Development of an artificial neural network damage detection module for a structural health monitoring system
Aircraft, wind turbines, or space stations are expected to remain in service well beyond their designed performance lifetime. Consequently, maintenance is an important issue for aircraft or aerospace structures. This is accomplished through inspecting for damage at scheduled times and replacing damaged parts before failure. Ground inspections of aircraft, even using simple nondestructive testing techniques, generally require the aircraft be pulled from operation so that its components can be inspected for damage. Structural components are replaced if sufficient damage is found. Research is underway to develop a structural health monitoring (SHM) system as a means to improve the current maintenance routine. This system would consist of an array of sensors and associated analysis codes which would scan for damage in-flight and perform real-time damage analysis of an aircraft’s structure. If damage is recognized long before failure occurs, then a damage tolerance and prognostic assessment could be implemented, allowing for a determination of the remaining life of components. The current method of inspecting aircraft, consisting of ground inspections for damage after a set number of flight hours, works well from an aircraft safety point of view. However, an in-flight SHM system would allow for better use of components, as specific lifetimes could be determined; and, could be less costly, since an SHM system could be embedded into the aircraft structure, thereby reducing or eliminating the need to tear down the aircraft to scan for damage during the ground inspection and would ultimately lead to fewer required ground inspections. General theory for material mechanics, fracture mechanics, waveform theory, and artificial neural networks are presented in this paper. Among these, a simple triangulation method is developed to locate a crack tip position and a procedure of combining the theory of fracture mechanics with waveform theories is introduced. These components were used collectively in a series of experiments to investigate the possibility of using them in a future SHM system. Flat aluminum panels, similar in thickness to those found in many aerospace structures, were subjected to increasing static loading during laboratory tests. As the load increased, a designed crack in the panel increased in size, releasing strain waves into the material. These waves were then detected by acoustic emission sensors, and artificial neural networks were implemented to analyze the received strain waves. From a feed-forward neural network, the crack length was approximated. Next, similar aluminum panels were placed in a simply supported beam configuration with ultrasonic actuators attached at various positions. These actuators created multiple point source locations, which was received by multiple acoustic emission sensors. The location of the source was calculated by both triangulation method and an vi artificial neural network. A theory of plastic zone interference with strain waves released from crack tip extension was introduced and shown as a possibility during the analysis of a final experiment. Sensors placed behind the crack front were observed to detect waves with smaller amplitudes than the sensors placed in locations in front of the crack during crack extension due to increasing, pseudo-static applied load. The effect of the acoustic emission sensor placement relative to crack tip growth detections was determined to be possibly integrated with an artificial neural network in future research. Experiments were conducted to determine the crack length and location, using artificial neural network analyses of acoustic emission signals. Artificial neural networks were developed which were trained with an existing dataset of crack properties. These neural networks were applied to new situations that were not part of the training dataset. The approximated crack growth of the artificial neural networks was around 10% shorter than the actual measured crack growth length for an extension of around 0.8 in. Finally, some SHM analysis systems were proposed, based on the conclusions made in the experiments. The artificial neural networks performed well at approximating both the crack extension and location, using acoustic emission detections. These artificial neural networks in combination with an acoustic emission system are reasonable candidate for the initial stages of a feasible structural health monitoring system to determine the location and severity of structural damage within an aerospace structure.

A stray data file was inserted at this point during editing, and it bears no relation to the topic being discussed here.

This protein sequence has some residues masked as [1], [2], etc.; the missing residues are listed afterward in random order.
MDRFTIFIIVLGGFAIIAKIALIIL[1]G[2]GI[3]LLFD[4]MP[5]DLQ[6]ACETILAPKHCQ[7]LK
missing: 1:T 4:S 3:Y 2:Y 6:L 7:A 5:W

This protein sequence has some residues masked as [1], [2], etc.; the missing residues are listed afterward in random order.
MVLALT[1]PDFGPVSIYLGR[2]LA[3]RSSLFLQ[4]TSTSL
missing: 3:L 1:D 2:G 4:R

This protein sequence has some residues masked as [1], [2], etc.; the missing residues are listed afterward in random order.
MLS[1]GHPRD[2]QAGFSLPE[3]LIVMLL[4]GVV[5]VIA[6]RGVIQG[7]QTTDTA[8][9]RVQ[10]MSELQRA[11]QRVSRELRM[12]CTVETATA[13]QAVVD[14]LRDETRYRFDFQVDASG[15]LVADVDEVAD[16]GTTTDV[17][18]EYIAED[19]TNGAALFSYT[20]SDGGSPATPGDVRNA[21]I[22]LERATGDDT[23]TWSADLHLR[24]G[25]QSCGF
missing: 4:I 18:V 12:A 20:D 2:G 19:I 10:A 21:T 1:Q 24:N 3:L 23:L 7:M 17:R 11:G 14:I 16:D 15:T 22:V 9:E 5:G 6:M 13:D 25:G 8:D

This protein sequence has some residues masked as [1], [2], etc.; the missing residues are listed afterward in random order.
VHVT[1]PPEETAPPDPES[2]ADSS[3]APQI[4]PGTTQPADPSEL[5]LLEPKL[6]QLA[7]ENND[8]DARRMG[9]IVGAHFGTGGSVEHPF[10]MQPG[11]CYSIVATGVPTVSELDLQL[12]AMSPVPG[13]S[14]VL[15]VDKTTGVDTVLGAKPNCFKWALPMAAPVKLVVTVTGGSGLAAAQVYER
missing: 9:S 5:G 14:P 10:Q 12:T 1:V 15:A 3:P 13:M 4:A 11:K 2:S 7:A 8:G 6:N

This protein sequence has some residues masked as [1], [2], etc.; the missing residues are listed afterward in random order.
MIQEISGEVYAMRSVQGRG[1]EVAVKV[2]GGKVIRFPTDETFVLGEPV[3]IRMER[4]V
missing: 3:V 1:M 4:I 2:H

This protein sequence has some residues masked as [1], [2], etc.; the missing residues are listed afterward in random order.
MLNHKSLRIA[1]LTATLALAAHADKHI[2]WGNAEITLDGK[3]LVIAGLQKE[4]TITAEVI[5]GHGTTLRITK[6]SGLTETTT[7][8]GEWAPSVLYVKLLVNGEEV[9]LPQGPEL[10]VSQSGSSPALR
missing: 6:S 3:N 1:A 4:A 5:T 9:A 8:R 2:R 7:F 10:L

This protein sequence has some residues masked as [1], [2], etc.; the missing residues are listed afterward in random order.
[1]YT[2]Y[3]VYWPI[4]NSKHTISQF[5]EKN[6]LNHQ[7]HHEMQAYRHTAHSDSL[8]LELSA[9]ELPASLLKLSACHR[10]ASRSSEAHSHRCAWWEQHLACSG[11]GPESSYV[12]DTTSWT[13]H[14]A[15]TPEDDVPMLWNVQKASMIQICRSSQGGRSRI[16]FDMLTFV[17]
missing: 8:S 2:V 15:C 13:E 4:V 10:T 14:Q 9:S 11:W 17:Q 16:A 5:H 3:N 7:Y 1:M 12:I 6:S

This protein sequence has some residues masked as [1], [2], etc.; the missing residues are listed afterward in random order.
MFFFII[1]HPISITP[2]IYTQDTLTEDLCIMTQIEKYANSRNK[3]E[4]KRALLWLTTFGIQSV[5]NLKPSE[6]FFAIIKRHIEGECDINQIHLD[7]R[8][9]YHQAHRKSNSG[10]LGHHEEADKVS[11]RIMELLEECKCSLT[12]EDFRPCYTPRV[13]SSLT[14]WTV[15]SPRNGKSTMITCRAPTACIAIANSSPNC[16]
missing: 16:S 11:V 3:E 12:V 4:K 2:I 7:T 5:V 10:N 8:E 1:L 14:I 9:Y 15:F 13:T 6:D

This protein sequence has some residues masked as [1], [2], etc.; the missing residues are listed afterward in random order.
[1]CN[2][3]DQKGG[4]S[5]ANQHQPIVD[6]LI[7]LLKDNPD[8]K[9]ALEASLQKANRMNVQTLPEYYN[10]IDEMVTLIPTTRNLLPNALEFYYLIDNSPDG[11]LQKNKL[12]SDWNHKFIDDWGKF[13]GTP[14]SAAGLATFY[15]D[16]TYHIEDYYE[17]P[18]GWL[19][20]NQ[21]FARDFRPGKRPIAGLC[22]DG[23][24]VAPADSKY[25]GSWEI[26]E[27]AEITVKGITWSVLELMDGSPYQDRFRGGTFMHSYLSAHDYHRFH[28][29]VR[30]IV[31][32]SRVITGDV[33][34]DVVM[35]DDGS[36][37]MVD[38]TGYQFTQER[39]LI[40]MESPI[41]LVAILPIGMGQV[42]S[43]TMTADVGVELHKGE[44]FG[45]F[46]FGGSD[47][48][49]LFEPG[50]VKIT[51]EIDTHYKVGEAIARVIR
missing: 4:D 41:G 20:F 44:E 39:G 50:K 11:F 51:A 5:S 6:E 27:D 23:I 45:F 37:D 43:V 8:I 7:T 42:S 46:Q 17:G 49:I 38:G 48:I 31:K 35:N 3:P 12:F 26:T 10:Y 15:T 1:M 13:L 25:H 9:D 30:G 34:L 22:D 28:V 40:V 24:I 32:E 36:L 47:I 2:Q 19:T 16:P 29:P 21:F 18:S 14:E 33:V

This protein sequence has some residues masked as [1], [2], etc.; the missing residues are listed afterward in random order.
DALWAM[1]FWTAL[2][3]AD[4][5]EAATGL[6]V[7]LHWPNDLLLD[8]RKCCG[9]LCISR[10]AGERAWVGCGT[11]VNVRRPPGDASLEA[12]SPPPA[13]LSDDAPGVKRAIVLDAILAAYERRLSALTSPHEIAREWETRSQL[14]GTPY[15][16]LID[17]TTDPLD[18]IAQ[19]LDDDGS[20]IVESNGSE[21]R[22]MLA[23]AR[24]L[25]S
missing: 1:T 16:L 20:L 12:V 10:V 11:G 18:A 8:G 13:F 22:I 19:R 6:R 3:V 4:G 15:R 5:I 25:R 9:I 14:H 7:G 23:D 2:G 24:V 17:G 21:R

Thesis (M.S.)--Wichita State University, College of Engineering, Dept. of Aerospace Engineering